This notion was recently reinforced when I learned that India has some of the lowest rates of Alzheimer’s Disease in the world. According to a joint study conducted by the UCLA Medical School and the Veterans Administration originally published in the Journal of Biological Chemistry in December of 2004, among adults ages 70-79, the rate of Alzheimer’s in India is only 25% of that in the United States.

It got me thinking that perhaps there really might be some correlation between this research and my own observations. But what could be the reason? Any number of possibilities come to mind: genes, cultural habits, educational priorities, environmental factors… Or maybe it is just in the water.

That isn’t as tongue and cheek as it might sound. The scientists who conducted this study, in fact, believe it probably is in the food. They posit that a substance found in one of the spices used in curry acts to protect the brain. It not only prevents the formation of the amyloid plaques that devastate normal brain function, it also prevents them from forming. It was found that in studies with mice, the isolated active ingredient is more effective than many drugs being touted for the treatment of Alzheimer’s.

Turmeric is the stuff that makes curry yellow, the stuff that makes a stain from curry sauce so indelible. In fact, aside from its culinary function, it is commonly used as a yellow dye. As a medicinal herb, it has been used by both Ayurvedic (traditional Indian) and Oriental physicians for several thousand years. Turmeric contains a family of bioactive compounds called ‘curcuminoids’, one of which is curcumin (or ‘diferulyl methane’).

Curcumin, which makes up some 2 to 5% of turmeric, is the substance that has been the focus of this research. Its medicinal action has been the subject of much scientific study for many years. For instance, in 2001 the same researchers published an article in the Journal of Neuroscience describing it as a powerful anti-oxidative and anti-inflammatory.

These properties make it valuable not only for the prevention and treatment of Alzheimer’s but also in a host of degenerative and /or inflammatory diseases such as cancer, heart disease and arthritis.

It is worthwhile to emphasize one need not use pure curcumin to gain its benefits. One older person was so impressed by her response to adding turmeric to her diet, mostly by way of curry powder, that she created an entire website dedicated to it. (http://www.lionsgrip.com/curintro.html) She reported that (my) “Memory, word recall, handwriting (which had become shaky), and rather large need for sleep, all improved greatly in this near-instantaneous time. Most importantly, the ability to keep several things in mind returned to mid-adult level.”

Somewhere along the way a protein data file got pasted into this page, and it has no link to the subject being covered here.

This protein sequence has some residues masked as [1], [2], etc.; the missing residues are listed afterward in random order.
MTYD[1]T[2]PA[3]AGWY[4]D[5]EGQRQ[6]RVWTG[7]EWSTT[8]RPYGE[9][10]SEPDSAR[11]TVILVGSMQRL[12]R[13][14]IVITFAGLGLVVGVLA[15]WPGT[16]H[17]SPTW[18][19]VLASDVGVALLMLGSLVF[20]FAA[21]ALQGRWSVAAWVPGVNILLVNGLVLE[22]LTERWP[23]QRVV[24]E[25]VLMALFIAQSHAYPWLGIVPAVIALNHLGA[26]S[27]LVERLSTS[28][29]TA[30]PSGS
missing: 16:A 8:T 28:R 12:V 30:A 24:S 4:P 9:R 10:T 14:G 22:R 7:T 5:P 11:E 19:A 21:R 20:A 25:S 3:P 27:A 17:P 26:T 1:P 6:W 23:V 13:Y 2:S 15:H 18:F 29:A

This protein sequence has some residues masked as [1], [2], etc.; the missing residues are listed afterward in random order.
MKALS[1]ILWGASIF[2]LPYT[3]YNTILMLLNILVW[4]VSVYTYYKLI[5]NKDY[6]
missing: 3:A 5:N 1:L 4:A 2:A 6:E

Scientific research notwithstanding, the capacity to stimulate brain function has been understood for centuries. As one old herbal compendium puts it, turmeric is useful “for getting rid of vapours in the braynes".

Turmeric is an invaluable herb both as a prophylactic and for the actual treatment in a myriad of disorders. It is an anti-fungal and anti-bacterial, and therefore is useful for treating candidiasis, HIV and many other infections. It stimulates digestion and coats the stomach lining with a protective layer of mucous thus increasing absorption, eliminating gas and reducing acidity. In a similar way, it also soothes the respiratory tract and is useful for coughs and asthma. In the cardiovascular system, it lowers cholesterol and stimulates circulation.

Curry, of course, has much more to it than just turmeric. Each ingredient contributes not only to the overall flavor, but also to its therapeutic value. As just one example, Fenugreek aids in digestion, regulates blood sugar levels, expectorates mucous reducing congestion in the sinuses, and soothes inflammation, amongst other things.

All the other spices commonly found in various curry powders, such as cumin, coriander, ginger, mustard, cloves, garlic, fennel, cayenne possess their own specific actions.

Best of all, this delectable seasoning is readily available to us at little cost and no the side-effects – except an occasional stain on the shirt.


Herbal Speed

This past spring, a 23 year old Major League baseball pitcher keeled over and died in the heat of the Florida sun. From published reports, it appears that the athlete in question had used a “natural supplement” containing the herbal stimulant ephedra to get down to an ideal playing weight in a hurry. His death elicited a lot of news coverage and commentary while once again bringing attention to that dark side of professional sports: the use of drugs and stimulants to enhance performance by increasing strength, increasing endurance or losing weight.

Now, the commissioner of the Food and Drug Administration, in response to this and other incidents, is asking that Major League Baseball ban the use of ephedra and is suggesting that perhaps it would be best that it be banned nationally.

The logic behind this idea is understandable, but it sure would be a shame. It reminds me of an ornery elementary school teacher I had who would punish the entire class for the misdeeds of a single kid. In this case, there are a few naughty parties that clearly need to be disciplined, beginning with the player’s union.